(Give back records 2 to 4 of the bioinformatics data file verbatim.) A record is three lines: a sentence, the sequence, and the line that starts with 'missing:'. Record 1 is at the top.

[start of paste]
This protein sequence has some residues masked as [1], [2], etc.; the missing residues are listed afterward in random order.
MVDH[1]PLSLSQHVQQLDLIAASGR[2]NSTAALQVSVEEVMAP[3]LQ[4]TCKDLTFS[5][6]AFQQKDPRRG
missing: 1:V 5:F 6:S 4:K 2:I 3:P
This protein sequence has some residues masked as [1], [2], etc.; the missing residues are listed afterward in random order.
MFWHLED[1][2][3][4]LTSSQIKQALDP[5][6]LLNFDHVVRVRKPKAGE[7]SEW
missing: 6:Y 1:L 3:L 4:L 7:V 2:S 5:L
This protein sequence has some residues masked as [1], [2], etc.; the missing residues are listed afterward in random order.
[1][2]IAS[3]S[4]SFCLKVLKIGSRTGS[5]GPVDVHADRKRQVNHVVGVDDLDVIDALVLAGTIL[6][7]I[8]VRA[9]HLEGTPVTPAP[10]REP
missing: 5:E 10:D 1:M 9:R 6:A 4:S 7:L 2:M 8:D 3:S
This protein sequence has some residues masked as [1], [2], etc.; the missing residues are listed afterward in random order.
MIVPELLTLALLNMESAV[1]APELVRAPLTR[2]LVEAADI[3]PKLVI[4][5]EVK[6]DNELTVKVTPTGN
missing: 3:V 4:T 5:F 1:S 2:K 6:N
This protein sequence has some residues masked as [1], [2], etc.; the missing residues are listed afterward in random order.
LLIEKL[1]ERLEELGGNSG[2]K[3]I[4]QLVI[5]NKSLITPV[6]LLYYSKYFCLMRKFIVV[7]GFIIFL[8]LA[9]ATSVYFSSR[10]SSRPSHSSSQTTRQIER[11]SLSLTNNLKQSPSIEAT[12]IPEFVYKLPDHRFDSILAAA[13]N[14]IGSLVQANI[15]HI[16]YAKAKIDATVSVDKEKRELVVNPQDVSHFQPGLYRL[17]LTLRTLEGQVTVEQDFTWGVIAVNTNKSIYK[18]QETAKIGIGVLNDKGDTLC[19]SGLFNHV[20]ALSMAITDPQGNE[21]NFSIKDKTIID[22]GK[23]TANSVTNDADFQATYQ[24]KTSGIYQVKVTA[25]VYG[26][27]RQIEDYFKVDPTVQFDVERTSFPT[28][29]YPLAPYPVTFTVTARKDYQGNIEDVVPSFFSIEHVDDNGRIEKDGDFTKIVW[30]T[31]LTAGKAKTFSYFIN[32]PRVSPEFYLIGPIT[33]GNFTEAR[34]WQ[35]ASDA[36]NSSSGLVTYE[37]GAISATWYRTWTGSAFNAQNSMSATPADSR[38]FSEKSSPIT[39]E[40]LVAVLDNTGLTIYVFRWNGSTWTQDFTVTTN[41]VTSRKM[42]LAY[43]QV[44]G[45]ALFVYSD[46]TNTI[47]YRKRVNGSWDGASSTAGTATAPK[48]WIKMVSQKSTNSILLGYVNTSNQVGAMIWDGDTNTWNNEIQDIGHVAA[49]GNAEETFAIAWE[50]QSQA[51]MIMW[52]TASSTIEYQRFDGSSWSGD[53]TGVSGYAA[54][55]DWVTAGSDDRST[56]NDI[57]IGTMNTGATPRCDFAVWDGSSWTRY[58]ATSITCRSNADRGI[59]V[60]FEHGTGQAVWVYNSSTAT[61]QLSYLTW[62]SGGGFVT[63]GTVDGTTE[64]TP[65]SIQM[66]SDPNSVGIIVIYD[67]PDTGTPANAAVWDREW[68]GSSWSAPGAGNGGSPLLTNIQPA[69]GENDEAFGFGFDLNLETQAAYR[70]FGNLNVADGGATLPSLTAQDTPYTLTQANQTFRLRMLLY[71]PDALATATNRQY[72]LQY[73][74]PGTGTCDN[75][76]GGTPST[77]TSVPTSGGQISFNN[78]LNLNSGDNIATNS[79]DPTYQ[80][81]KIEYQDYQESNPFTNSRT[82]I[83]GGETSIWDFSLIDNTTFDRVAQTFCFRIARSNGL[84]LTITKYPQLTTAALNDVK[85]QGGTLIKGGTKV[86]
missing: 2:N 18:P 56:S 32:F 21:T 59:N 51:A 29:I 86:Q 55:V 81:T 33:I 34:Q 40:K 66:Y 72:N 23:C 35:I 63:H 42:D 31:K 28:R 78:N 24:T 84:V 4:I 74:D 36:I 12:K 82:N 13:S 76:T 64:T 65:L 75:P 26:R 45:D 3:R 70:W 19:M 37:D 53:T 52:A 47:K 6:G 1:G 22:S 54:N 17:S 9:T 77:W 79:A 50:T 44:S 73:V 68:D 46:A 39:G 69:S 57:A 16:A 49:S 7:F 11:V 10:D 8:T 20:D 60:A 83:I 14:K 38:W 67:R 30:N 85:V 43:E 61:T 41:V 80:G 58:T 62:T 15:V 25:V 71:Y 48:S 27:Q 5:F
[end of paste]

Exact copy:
This protein sequence has some residues masked as [1], [2], etc.; the missing residues are listed afterward in random order.
MFWHLED[1][2][3][4]LTSSQIKQALDP[5][6]LLNFDHVVRVRKPKAGE[7]SEW
missing: 6:Y 1:L 3:L 4:L 7:V 2:S 5:L
This protein sequence has some residues masked as [1], [2], etc.; the missing residues are listed afterward in random order.
[1][2]IAS[3]S[4]SFCLKVLKIGSRTGS[5]GPVDVHADRKRQVNHVVGVDDLDVIDALVLAGTIL[6][7]I[8]VRA[9]HLEGTPVTPAP[10]REP
missing: 5:E 10:D 1:M 9:R 6:A 4:S 7:L 2:M 8:D 3:S
This protein sequence has some residues masked as [1], [2], etc.; the missing residues are listed afterward in random order.
MIVPELLTLALLNMESAV[1]APELVRAPLTR[2]LVEAADI[3]PKLVI[4][5]EVK[6]DNELTVKVTPTGN
missing: 3:V 4:T 5:F 1:S 2:K 6:N